What happens when dopamine binds to D1?
Stimulates the excitatory pathway --> increased motion
What happens when dopamine binds to D2?
Inhibits the inhibitory pathway --> increasid motion
What is Parkinson's disease?
Degenerative disorder of CNS associated with Lewy bodies (composed of alpha-synclein - intracellular inclusion) and loss of dopaminergic neurons (i.e. depigmentation) of the substantia nigra pars compacta
TRAP (you are TRAPped in your body)
Tremor (at rest, e.g., pill-rolling tremor)
Lewy bodies are associated with what disease?
What are Lewy bodies?
Intracellular inclusions composed of alpha-synuclein that are associated with Parkinson's
Depigmentation of the substantia nigra is associated with what disease?
What type of neurons in the substantia nigra are lost in Parkinson's?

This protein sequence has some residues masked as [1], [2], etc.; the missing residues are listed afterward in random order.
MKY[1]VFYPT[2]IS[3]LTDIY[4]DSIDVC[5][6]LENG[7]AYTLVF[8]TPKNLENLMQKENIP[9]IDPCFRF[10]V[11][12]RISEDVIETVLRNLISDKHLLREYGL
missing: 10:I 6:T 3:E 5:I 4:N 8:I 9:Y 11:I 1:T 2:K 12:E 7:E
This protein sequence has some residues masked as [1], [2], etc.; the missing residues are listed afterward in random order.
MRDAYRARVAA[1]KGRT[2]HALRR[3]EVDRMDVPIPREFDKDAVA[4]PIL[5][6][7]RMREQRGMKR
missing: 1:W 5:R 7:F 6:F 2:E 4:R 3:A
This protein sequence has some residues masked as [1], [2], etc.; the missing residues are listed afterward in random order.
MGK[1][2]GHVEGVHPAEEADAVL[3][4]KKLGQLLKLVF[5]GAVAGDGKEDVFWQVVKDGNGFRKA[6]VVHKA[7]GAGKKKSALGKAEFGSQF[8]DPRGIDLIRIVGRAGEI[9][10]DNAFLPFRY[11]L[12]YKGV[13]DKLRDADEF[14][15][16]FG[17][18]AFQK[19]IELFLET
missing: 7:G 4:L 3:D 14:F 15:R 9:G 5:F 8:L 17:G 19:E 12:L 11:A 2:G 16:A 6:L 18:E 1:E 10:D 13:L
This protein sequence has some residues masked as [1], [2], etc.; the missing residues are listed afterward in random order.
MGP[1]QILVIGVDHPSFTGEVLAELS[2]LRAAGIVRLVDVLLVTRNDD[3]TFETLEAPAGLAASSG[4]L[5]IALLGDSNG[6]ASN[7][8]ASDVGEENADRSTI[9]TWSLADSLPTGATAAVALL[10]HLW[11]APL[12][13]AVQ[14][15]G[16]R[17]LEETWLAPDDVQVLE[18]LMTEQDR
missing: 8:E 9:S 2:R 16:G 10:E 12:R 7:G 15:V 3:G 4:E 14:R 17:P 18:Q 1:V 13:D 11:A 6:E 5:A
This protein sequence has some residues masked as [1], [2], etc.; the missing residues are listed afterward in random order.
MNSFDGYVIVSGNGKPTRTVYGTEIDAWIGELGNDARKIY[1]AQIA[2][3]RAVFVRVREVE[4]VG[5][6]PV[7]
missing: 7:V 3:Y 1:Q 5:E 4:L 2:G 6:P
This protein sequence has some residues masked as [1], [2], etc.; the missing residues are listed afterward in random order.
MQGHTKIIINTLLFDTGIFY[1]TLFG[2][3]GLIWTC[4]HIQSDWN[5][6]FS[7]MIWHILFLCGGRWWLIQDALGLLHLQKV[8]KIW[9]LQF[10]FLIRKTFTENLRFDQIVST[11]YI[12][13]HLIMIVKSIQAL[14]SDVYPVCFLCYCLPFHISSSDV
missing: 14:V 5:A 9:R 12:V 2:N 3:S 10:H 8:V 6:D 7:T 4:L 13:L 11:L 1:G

What neurotransmitter is affected in Parkinson's?
What are the symptoms of Parkinson's?
TRAP (you are TRAPped in your body)
Tremor (at rest, e.g., pill-rolling tremor)
Tremor at rest makes you think ...
Postural instability makes you think ...
Cogwheel rigidity makes you think ...
Parkinson's. Cogwheel rigidity is increased tension in the extensors of a joint when it is passively flexed, giving way suddenly on exertion of further pressure.
What should you think when you see increased tension in the extensors of a joint when it is passively flexed, giving way suddenly on exertion of further pressure.
Parkinson's (Cogwheel rigidity)
Sudden, wild flailing of ONE arm +/- ONE leg makes you think?
What is hemiballismus?
Half ballistic, as in throwing a baseball.
Hemiballismus, sometimes called ballism, is a very rare movement disorder, classified by a decrease in activity of the subthalamic nucleus of the basal ganglia, resulting in decreased suppression of undesired movements.
Caused by loss of inhibition of thalamus through the globus pallidus.
What causes hemiballismus?